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Social activism: Should we act in civil disobedience?

4.12. 2017 Posted By: Glen Guyton 187 Times read

Glen Guyton is chief operating officer for Mennonite Church USA. This post originally appeared on the Youth Specialties blog

Yes! I believe that as Christians we should engage our world. We are called to engage, but that can mean different things to different people.

Jesus clearly pushed the limits when dealing with the institutional church back in his day. You know, like claiming to be the son of God and healing on the Sabbath. But maybe his most violent act of civil disobedience comes in Matthew 21:12 (NLV): “Then Jesus went into the house of God and made all those leave who were buying and selling there. He turned over the tables of the men who changed money. He turned over the seats of those who sold doves.” Jesus got pretty wild in this passage.

There is a cost to civil disobedience and living out your faith. It might not cost you your life, but the cost may come in the form of friends, family, finances or your freedom. Please understand that Christ paid the ultimate price for rebelling against the powers that be. He was crucified.

It is a big detail that today’s Christians minimize or at the very least gloss over as some catchy cliché. Sure we quote John 3:16, but I sense that we are somewhat numb to equating living out our faith with experiencing deep sacrifice. The Scripture reminds us more of Monday Night Football than it does of an unselfish father giving up his flesh and blood. Jesus said, “If you try to hang on to your life, you will lose it. But if you give up your life for my sake and for the sake of the Good News, you will save it” (Mark 8:35 NLT).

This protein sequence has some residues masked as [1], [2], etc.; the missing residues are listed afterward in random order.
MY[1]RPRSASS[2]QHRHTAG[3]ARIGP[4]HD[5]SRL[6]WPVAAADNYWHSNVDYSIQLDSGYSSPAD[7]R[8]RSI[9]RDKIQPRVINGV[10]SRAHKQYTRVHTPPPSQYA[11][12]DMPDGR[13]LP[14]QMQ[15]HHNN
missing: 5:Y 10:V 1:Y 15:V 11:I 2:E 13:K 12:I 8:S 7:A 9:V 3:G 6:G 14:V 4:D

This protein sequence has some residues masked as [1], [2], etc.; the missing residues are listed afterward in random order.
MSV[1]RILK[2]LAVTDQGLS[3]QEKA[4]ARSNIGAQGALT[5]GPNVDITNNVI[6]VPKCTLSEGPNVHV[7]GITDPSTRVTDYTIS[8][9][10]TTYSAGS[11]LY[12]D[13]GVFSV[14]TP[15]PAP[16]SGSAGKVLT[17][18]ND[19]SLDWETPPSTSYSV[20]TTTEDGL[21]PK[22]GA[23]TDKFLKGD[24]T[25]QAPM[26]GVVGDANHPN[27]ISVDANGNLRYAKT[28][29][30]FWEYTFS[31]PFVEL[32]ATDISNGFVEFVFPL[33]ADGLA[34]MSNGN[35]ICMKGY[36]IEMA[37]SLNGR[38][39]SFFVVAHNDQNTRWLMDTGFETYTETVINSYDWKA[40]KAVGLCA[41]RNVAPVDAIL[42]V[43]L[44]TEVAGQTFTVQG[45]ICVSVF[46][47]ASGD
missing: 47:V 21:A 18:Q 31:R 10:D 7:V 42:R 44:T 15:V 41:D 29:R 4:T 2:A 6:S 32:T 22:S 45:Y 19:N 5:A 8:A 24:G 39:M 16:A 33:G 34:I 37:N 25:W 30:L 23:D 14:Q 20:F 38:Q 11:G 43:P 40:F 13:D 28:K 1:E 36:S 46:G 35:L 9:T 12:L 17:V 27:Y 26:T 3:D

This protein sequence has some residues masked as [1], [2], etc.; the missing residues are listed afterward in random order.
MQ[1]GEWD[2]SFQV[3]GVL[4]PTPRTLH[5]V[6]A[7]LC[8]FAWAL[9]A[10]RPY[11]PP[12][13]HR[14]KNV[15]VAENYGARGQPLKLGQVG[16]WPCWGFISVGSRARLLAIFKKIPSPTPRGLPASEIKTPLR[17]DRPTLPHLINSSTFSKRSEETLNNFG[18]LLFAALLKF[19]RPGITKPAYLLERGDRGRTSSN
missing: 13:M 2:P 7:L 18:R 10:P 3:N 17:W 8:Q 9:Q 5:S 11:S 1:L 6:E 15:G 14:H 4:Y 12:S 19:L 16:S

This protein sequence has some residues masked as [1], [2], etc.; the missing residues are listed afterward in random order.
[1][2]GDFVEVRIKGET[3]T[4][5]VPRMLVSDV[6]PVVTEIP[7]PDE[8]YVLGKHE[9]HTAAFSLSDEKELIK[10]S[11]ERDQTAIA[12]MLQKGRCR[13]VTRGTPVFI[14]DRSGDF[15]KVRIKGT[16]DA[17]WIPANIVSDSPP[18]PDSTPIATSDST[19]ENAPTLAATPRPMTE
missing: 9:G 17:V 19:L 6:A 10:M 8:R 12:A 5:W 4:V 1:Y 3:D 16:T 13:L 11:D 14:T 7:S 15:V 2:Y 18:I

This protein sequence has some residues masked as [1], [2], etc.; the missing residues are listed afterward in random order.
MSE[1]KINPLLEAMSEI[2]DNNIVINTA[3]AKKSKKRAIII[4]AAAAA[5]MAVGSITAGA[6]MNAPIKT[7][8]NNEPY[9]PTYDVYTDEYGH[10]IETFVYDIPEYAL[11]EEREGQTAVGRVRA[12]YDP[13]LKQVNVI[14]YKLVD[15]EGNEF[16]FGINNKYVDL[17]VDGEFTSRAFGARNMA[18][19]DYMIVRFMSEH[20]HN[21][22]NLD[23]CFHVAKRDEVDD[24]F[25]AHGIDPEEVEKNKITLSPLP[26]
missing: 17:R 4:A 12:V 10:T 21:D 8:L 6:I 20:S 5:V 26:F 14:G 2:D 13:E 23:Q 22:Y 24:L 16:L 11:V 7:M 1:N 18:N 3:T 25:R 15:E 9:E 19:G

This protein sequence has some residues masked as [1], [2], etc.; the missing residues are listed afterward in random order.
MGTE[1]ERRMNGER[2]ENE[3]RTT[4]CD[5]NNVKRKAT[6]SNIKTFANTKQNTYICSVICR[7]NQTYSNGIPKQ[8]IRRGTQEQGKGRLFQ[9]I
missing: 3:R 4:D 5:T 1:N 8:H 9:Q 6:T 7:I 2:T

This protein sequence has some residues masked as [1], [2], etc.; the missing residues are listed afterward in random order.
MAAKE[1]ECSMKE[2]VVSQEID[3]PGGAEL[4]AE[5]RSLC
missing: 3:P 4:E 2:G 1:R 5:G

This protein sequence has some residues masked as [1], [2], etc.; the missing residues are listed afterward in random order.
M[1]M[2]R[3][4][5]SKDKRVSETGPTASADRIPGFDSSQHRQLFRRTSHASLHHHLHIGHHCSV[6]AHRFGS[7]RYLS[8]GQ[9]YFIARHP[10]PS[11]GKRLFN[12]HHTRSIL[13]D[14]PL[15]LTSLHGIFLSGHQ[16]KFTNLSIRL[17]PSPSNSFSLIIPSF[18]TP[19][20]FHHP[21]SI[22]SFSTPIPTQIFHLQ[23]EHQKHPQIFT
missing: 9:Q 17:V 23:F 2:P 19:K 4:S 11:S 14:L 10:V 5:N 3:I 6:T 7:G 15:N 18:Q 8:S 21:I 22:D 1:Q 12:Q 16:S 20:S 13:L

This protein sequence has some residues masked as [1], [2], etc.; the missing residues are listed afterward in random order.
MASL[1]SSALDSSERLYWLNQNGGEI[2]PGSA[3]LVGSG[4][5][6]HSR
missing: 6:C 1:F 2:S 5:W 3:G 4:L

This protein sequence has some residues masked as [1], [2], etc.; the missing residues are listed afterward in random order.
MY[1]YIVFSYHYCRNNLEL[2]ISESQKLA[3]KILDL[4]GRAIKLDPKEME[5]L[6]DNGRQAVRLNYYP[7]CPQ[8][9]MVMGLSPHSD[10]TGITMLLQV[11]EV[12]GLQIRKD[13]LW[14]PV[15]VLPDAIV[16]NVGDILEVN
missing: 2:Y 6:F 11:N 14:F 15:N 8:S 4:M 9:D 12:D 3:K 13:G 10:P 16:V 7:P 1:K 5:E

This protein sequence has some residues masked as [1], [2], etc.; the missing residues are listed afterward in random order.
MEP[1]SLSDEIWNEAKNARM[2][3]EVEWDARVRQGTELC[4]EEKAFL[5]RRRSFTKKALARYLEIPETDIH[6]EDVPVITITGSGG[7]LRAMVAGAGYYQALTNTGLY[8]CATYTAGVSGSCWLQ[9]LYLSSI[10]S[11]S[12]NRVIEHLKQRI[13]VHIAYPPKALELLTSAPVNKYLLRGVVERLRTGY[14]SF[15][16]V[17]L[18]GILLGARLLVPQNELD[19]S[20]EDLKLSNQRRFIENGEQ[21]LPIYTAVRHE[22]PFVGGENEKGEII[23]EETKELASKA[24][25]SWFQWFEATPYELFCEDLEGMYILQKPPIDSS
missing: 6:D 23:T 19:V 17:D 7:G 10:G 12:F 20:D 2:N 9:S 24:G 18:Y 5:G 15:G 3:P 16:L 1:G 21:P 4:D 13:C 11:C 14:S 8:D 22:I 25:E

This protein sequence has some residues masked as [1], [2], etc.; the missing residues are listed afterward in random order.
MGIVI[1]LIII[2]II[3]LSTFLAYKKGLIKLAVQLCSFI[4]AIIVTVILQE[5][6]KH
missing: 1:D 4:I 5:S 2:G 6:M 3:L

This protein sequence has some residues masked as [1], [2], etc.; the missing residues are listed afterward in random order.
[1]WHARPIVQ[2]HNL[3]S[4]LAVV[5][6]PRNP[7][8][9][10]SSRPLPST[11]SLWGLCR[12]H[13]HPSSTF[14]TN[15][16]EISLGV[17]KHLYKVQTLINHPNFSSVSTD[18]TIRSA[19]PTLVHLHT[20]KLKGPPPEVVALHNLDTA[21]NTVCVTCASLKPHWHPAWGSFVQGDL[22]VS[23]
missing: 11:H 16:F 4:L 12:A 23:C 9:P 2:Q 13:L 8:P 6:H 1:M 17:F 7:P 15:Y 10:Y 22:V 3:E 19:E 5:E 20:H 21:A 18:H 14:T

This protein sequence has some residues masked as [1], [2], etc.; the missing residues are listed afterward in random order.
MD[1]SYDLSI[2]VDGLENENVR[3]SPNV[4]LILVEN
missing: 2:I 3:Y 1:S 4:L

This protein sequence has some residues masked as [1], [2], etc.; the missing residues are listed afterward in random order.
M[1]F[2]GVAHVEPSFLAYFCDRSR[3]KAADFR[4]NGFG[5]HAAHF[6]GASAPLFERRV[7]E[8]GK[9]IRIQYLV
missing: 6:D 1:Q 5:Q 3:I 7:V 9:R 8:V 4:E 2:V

During the height of the Civil Rights movement, Dr. Martin Luther King Jr. spoke to church leaders about civil disobedience as he sat in the Birmingham jail:

“Of course, there is nothing new about this kind of civil disobedience. It was evidenced sublimely in the refusal of Shadrach, Meshach and Abednego to obey the laws of Nebuchadnezzar, on the ground that a higher moral law was at stake. It was practiced superbly by the early Christians, who were willing to face hungry lions and the excruciating pain of chopping blocks rather than submit to certain unjust laws of the Roman Empire…We should never forget that everything Adolf Hitler did in Germany was “legal” and everything the Hungarian freedom fighters did in Hungary was “illegal.” It was “illegal” to aid and comfort a Jew in Hitler’s Germany. Even so, I am sure that, had I lived in Germany at the time, I would have aided and comforted my Jewish brothers. If today I lived in a Communist country where certain principles dear to the Christian faith are suppressed, I would openly advocate disobeying that country’s antireligious laws.

I must make two honest confessions to you, my Christian and Jewish brothers. First, I must confess that over the past few years I have been gravely disappointed with the white moderate. I have almost reached the regrettable conclusion that the Negro’s great stumbling block in his stride toward freedom is not the White Citizen’s Counciler or the Ku Klux Klanner, but the white moderate, who is more devoted to “order” than to justice; who prefers a negative peace which is the absence of tension to a positive peace which is the presence of justice; who constantly says: ‘I agree with you in the goal you seek, but I cannot agree with your methods of direct action’; who paternalistically believes he can set the timetable for another man’s freedom; who lives by a mythical concept of time and who constantly advises the Negro to wait for a ‘more convenient season.’”